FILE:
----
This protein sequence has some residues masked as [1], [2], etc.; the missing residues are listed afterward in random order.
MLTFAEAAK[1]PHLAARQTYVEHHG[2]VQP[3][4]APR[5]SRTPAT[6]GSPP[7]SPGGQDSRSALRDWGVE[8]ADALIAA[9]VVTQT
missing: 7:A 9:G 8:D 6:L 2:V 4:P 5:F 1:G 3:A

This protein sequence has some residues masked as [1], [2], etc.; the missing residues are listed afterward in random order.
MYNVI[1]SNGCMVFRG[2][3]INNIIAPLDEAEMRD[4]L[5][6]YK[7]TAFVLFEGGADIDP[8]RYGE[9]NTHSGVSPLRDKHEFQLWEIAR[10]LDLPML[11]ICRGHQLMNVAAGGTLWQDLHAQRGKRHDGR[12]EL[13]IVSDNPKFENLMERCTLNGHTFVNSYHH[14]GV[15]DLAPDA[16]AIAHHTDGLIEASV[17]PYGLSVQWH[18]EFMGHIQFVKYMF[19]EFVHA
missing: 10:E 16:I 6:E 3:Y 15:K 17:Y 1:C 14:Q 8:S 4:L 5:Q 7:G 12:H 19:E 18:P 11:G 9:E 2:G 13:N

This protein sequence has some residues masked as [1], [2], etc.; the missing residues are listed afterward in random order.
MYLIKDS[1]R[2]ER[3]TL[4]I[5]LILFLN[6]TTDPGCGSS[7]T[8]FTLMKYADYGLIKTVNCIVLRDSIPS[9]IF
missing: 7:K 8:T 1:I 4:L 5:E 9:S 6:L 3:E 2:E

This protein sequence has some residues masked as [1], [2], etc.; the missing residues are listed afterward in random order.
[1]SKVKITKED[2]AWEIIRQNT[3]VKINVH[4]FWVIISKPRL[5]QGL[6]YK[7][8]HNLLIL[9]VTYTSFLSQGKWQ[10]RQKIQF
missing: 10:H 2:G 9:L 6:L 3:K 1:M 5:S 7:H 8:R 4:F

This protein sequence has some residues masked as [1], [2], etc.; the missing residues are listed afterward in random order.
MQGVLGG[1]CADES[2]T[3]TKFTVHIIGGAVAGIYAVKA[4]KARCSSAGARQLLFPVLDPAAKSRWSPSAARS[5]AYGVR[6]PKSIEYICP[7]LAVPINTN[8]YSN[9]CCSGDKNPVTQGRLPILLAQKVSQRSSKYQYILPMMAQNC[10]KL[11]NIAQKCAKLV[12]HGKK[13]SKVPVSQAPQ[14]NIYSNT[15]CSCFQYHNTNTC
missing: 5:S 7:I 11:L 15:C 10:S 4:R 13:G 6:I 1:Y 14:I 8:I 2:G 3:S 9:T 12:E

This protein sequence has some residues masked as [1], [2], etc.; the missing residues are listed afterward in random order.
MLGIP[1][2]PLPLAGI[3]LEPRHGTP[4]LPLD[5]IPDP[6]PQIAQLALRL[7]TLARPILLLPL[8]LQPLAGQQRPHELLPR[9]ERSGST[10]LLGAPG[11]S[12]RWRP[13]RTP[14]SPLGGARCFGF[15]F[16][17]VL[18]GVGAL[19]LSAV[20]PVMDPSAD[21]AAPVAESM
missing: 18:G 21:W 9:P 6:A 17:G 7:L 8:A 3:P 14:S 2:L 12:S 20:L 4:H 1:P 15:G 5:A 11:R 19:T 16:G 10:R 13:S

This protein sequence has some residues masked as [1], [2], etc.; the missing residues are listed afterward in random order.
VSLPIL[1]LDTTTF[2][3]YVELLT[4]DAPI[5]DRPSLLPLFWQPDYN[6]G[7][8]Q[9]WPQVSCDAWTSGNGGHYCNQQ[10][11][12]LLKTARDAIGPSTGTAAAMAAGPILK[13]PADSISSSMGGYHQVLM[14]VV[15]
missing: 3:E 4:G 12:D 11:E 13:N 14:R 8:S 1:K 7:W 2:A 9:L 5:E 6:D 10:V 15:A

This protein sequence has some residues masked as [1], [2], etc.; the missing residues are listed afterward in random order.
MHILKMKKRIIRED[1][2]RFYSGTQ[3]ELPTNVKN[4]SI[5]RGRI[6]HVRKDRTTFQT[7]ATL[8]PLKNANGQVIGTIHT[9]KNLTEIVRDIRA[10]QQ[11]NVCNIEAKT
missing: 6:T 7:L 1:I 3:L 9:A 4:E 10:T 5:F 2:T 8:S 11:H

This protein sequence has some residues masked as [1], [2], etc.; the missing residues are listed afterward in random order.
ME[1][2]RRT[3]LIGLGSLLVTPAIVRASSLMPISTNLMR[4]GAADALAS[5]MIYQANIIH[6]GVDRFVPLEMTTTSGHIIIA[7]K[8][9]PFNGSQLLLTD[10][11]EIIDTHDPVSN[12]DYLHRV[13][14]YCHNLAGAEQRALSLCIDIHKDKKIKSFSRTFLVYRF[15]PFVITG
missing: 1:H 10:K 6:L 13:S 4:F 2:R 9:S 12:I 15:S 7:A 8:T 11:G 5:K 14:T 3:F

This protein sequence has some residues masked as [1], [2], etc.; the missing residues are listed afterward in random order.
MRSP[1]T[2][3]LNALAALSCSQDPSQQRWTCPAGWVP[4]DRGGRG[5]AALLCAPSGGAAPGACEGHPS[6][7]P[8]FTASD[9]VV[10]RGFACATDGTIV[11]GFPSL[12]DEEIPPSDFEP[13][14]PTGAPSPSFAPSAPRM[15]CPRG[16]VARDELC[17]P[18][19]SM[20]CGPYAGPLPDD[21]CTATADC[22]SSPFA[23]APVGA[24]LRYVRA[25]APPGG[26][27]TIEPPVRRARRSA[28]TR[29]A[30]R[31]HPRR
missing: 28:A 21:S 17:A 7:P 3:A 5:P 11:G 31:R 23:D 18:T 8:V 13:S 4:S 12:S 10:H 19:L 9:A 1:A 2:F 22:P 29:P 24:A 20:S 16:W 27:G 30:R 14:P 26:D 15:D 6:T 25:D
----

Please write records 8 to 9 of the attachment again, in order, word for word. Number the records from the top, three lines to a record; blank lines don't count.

This protein sequence has some residues masked as [1], [2], etc.; the missing residues are listed afterward in random order.
MHILKMKKRIIRED[1][2]RFYSGTQ[3]ELPTNVKN[4]SI[5]RGRI[6]HVRKDRTTFQT[7]ATL[8]PLKNANGQVIGTIHT[9]KNLTEIVRDIRA[10]QQ[11]NVCNIEAKT
missing: 6:T 7:L 1:I 3:L 9:A 4:E 10:T 5:F 2:T 8:S 11:H

This protein sequence has some residues masked as [1], [2], etc.; the missing residues are listed afterward in random order.
ME[1][2]RRT[3]LIGLGSLLVTPAIVRASSLMPISTNLMR[4]GAADALAS[5]MIYQANIIH[6]GVDRFVPLEMTTTSGHIIIA[7]K[8][9]PFNGSQLLLTD[10][11]EIIDTHDPVSN[12]DYLHRV[13][14]YCHNLAGAEQRALSLCIDIHKDKKIKSFSRTFLVYRF[15]PFVITG
missing: 1:H 10:K 6:L 13:S 4:F 2:R 9:S 12:I 15:S 7:A 8:T 11:G 5:K 14:T 3:F